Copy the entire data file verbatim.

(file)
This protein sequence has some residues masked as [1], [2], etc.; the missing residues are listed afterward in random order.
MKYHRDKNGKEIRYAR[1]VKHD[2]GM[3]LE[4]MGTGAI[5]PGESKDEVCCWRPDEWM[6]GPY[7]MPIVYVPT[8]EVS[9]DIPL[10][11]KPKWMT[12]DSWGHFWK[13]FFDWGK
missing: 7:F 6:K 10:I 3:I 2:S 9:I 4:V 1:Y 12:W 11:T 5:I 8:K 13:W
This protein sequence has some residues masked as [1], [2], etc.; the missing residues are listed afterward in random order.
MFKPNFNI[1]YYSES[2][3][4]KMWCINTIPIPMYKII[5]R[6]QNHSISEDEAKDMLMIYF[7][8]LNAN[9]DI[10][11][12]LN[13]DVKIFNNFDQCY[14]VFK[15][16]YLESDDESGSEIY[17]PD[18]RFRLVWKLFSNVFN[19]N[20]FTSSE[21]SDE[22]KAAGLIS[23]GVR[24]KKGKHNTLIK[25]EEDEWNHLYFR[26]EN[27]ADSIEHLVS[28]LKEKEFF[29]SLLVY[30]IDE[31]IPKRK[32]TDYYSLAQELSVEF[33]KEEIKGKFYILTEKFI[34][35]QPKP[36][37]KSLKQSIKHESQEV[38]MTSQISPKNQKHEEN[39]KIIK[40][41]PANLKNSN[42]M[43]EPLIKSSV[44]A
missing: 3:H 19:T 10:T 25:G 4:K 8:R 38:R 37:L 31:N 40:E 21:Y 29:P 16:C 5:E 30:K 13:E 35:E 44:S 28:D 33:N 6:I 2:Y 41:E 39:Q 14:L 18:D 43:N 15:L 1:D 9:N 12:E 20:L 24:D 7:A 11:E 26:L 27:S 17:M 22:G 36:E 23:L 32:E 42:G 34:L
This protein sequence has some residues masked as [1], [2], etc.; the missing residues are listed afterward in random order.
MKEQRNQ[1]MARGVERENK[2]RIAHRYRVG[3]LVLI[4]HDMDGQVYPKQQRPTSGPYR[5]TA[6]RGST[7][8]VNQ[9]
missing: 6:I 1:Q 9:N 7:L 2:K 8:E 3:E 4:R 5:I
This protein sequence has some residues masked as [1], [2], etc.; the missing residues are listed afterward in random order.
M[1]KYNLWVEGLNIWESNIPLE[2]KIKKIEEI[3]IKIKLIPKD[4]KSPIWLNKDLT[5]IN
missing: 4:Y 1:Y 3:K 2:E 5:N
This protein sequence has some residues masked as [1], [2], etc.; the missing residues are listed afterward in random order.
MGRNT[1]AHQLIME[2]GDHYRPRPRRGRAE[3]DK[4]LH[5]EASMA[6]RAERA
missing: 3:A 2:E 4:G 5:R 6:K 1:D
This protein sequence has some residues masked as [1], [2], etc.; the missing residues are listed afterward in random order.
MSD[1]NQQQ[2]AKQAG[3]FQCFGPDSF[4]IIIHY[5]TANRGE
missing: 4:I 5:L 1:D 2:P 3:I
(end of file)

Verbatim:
This protein sequence has some residues masked as [1], [2], etc.; the missing residues are listed afterward in random order.
MKYHRDKNGKEIRYAR[1]VKHD[2]GM[3]LE[4]MGTGAI[5]PGESKDEVCCWRPDEWM[6]GPY[7]MPIVYVPT[8]EVS[9]DIPL[10][11]KPKWMT[12]DSWGHFWK[13]FFDWGK
missing: 7:F 6:K 10:I 3:I 2:S 9:I 4:V 1:Y 12:W 11:T 5:I 8:K 13:W
This protein sequence has some residues masked as [1], [2], etc.; the missing residues are listed afterward in random order.
MFKPNFNI[1]YYSES[2][3][4]KMWCINTIPIPMYKII[5]R[6]QNHSISEDEAKDMLMIYF[7][8]LNAN[9]DI[10][11][12]LN[13]DVKIFNNFDQCY[14]VFK[15][16]YLESDDESGSEIY[17]PD[18]RFRLVWKLFSNVFN[19]N[20]FTSSE[21]SDE[22]KAAGLIS[23]GVR[24]KKGKHNTLIK[25]EEDEWNHLYFR[26]EN[27]ADSIEHLVS[28]LKEKEFF[29]SLLVY[30]IDE[31]IPKRK[32]TDYYSLAQELSVEF[33]KEEIKGKFYILTEKFI[34][35]QPKP[36][37]KSLKQSIKHESQEV[38]MTSQISPKNQKHEEN[39]KIIK[40][41]PANLKNSN[42]M[43]EPLIKSSV[44]A
missing: 3:H 19:T 10:T 25:G 4:K 8:R 38:R 37:L 31:N 40:E 21:Y 29:P 16:C 5:E 30:K 13:E 35:E 44:S 28:D 33:N 6:I 2:Y 41:E 39:Q 14:L 18:D 43:N 15:L 1:D 9:N 12:E 20:L 24:D 7:A 11:E 26:L 27:S 17:M 22:G 36:E 23:L 32:E 42:G 34:L
This protein sequence has some residues masked as [1], [2], etc.; the missing residues are listed afterward in random order.
MKEQRNQ[1]MARGVERENK[2]RIAHRYRVG[3]LVLI[4]HDMDGQVYPKQQRPTSGPYR[5]TA[6]RGST[7][8]VNQ[9]
missing: 6:I 1:Q 9:N 7:L 2:K 8:E 3:E 4:R 5:I
This protein sequence has some residues masked as [1], [2], etc.; the missing residues are listed afterward in random order.
M[1]KYNLWVEGLNIWESNIPLE[2]KIKKIEEI[3]IKIKLIPKD[4]KSPIWLNKDLT[5]IN
missing: 4:Y 1:Y 3:K 2:E 5:N
This protein sequence has some residues masked as [1], [2], etc.; the missing residues are listed afterward in random order.
MGRNT[1]AHQLIME[2]GDHYRPRPRRGRAE[3]DK[4]LH[5]EASMA[6]RAERA
missing: 3:A 2:E 4:G 5:R 6:K 1:D
This protein sequence has some residues masked as [1], [2], etc.; the missing residues are listed afterward in random order.
MSD[1]NQQQ[2]AKQAG[3]FQCFGPDSF[4]IIIHY[5]TANRGE
missing: 4:I 5:L 1:D 2:P 3:I